God Mode, alone, adds significant value to the company. The ability to simply track a user/driver without any work is insanely valuable.

What is in that terms of service we all blindly agreed to...? This really sticks under my skin. The sharing economy, sold to us as a savior to our troubles, is a lie of the Western world.

Do we actually want to drive strangers home in order to make a car repayment? Do we actually want a stranger in our homes? Do we want to stay in stranger's homes? These homes are not secure locations in any capacity.

A woman recently sued AirBnb after discovering spy cameras in the Californian apartment she was staying in. This story should be a wake up call. These locations are not within AirBnb's control. Everyone and anyone should not be in the hotel business. It's disturbing. Yet we're driven to these locations due to the death of the middle class and death of our purchasing ability.

We don't want to rent our apartment's out. But we can't make our repayments. Our wages haven't increased in decades, and we're left with little options. The wealth has shifted from the West to the East, and Chinese foreign investment is purchasing residence in the world's most livable cities, often leaving them empty. Melbourne's investment properties are overwhelmingly empty. 20 per cent of investment properties are empty. One in five. Empty shelter! While people live in tents on the streets, the homes are vacant.

Not only vacant, but dodging regulatory penalty through destruction of the environment: these empty apartment owners have at times left the power and lights on constantly to appear as though a person lives there. It's insane.

What the hell are we doing? Why are we agreeing through our conduct and participation to this broken system? Why are we hopping on the train at 8 AM, like ants returning to the nest. We walk like zombies staring at phone to our sky prisons, where we stare at screens, moving numbers around pointlessly, attending ironic meetings about managing time, and adhering to HR's obscene childish rhetoric.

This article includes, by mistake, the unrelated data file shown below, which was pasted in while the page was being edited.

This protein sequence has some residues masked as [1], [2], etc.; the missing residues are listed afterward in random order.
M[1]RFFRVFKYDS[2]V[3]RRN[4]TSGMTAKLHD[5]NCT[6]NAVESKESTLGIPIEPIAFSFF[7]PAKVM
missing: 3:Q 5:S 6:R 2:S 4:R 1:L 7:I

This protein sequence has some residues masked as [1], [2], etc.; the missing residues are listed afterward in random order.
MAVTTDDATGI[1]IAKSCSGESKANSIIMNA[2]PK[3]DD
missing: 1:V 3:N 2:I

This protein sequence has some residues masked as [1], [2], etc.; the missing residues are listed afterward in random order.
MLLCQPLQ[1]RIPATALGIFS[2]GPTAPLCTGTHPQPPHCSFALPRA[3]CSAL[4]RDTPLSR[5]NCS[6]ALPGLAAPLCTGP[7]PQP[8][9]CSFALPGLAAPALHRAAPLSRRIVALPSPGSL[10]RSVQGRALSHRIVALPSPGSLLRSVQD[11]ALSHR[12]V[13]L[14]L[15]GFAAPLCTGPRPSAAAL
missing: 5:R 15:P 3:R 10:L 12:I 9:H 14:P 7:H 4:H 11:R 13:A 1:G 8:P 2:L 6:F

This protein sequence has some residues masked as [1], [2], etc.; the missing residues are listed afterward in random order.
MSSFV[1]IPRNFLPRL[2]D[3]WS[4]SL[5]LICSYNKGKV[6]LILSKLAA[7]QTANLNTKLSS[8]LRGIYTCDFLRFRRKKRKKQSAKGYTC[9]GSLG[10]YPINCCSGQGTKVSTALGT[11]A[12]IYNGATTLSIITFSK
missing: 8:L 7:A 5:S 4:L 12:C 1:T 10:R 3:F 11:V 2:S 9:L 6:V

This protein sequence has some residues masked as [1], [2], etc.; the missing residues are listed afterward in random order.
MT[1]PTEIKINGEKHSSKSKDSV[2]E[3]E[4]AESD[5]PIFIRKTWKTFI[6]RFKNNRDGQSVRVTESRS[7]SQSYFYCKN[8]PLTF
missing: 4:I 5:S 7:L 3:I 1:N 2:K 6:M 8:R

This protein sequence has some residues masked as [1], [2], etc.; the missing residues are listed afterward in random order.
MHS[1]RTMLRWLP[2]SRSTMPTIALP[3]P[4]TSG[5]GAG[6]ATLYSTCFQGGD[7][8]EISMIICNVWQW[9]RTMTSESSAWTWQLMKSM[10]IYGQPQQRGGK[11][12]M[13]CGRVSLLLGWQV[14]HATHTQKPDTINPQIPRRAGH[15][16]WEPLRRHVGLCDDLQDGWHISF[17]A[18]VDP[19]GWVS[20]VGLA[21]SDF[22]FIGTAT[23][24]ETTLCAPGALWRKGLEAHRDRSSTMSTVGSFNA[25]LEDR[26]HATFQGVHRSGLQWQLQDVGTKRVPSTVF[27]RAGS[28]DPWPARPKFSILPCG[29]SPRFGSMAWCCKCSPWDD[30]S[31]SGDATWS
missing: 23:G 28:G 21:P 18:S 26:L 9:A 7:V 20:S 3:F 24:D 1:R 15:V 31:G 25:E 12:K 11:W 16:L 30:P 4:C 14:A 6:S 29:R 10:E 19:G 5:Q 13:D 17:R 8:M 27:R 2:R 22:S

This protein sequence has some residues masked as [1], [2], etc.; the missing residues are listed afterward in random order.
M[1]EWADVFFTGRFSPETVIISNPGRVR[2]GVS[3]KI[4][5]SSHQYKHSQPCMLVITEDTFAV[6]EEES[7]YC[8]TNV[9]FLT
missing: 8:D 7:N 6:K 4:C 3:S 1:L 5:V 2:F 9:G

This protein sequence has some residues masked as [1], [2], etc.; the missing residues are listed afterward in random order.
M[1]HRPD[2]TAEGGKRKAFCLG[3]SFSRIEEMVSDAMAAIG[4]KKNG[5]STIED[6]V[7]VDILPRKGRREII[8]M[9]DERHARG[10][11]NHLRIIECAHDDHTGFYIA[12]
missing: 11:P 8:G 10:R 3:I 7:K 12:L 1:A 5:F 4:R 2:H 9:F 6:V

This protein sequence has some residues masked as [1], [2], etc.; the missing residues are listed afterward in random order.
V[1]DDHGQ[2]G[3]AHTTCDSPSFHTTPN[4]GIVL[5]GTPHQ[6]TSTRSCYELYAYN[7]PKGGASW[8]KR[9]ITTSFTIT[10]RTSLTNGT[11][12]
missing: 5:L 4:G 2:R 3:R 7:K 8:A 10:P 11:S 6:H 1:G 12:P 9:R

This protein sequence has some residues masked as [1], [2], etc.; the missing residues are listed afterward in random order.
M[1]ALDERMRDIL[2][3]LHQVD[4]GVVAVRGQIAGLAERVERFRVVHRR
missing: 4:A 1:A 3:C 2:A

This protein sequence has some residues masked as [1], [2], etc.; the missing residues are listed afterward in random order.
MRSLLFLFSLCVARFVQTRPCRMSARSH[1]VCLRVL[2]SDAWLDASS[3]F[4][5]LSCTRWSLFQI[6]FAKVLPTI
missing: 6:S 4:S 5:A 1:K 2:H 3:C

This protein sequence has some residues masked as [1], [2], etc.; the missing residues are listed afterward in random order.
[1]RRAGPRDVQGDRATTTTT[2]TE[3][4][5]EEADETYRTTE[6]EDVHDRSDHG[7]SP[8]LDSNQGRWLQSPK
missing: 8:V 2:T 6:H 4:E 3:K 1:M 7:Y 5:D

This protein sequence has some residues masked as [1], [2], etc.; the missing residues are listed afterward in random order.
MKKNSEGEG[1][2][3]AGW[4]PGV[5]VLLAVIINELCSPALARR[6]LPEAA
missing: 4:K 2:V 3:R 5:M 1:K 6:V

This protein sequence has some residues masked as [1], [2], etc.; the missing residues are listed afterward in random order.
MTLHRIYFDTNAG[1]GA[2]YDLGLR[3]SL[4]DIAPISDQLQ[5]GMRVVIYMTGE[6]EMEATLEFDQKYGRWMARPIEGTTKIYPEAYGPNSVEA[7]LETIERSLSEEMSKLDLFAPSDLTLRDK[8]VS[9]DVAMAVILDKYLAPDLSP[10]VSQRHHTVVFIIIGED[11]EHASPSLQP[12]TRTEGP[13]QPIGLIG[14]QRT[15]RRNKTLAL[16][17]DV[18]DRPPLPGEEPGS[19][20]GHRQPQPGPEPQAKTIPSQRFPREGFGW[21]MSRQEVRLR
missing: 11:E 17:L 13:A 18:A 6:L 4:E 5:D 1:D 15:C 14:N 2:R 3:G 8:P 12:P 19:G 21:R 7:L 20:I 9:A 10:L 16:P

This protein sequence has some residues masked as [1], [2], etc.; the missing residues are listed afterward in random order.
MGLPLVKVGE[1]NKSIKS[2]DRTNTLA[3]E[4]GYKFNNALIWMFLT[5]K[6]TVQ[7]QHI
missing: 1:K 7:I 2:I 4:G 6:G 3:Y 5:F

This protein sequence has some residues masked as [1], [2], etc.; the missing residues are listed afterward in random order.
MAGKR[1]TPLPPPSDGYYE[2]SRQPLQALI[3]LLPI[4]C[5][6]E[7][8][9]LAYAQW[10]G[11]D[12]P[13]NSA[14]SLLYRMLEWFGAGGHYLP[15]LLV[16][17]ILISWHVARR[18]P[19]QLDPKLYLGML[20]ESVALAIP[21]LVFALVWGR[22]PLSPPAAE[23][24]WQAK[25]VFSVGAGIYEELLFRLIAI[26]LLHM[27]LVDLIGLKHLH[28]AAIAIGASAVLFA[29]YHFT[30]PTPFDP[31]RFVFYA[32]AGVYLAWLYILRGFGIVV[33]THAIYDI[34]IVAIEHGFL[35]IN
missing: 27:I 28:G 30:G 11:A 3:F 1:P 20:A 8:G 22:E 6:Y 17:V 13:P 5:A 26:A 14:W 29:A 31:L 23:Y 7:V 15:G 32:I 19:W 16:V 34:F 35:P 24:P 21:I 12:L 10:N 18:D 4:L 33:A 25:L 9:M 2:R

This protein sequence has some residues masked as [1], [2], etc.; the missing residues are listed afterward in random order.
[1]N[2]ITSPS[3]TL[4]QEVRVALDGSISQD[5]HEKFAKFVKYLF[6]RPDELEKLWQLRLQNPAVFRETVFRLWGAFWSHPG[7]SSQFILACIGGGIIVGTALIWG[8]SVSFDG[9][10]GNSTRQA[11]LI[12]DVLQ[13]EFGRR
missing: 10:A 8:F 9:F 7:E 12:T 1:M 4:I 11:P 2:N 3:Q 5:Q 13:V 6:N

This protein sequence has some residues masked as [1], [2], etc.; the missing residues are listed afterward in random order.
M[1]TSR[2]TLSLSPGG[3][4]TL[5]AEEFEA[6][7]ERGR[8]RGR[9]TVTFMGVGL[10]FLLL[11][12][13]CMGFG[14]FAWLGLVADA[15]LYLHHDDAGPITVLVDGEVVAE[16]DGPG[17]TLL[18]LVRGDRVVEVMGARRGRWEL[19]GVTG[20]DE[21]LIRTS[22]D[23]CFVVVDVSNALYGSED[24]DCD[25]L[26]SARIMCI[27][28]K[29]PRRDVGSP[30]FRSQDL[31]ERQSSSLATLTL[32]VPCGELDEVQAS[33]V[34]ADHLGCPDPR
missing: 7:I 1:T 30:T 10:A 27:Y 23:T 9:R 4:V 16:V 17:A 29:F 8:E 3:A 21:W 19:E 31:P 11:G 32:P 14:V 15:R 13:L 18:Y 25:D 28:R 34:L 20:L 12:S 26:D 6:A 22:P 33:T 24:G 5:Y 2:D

And then we go home. We stare at another screen: this one gives us our opinions.

Eat. While watching.

Kiss. While listening and thinking.

Sleep. While listing to an episodic streaming laptop.

Repeat. While swallowing our SSRI, wondering briefly what happiness actually feels like.

Why are we ignoring the power a group of people have? We are torching our rights. We are winding back our freedoms. We are putting active microphones in our homes, holding tracking devices, and accepting terms we don't read.

The state of the world is slipping. You can feel it. Global powers are shifting. People are treated as cattle, herded by gadgets and dazzling lights. Our data, behavior, personal thoughts, movements, kinks, sexuality, profiles and purchases are being thrown into intelligent machine learning algorithms, designed to make us buy, vote, move, feel, or shut the fuck up.

The grass below my feet on a sleep hill, overlooking a valley with a river. The sun high in the sky, the air fresh. This exists in my mind as a noisy police helicopter flies slowly towards the city center: about a 15 minute walk from me. Remember reality. Remember hope and organization and faces and the sound of your voice.

Remember that 'people' are powerful. Users are not.